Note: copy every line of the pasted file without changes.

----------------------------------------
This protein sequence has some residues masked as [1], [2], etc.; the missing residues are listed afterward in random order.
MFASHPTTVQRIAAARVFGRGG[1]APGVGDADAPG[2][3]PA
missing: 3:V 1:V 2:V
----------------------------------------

This protein sequence has some residues masked as [1], [2], etc.; the missing residues are listed afterward in random order.
MFASHPTTVQRIAAARVFGRGG[1]APGVGDADAPG[2][3]PA
missing: 3:V 1:V 2:V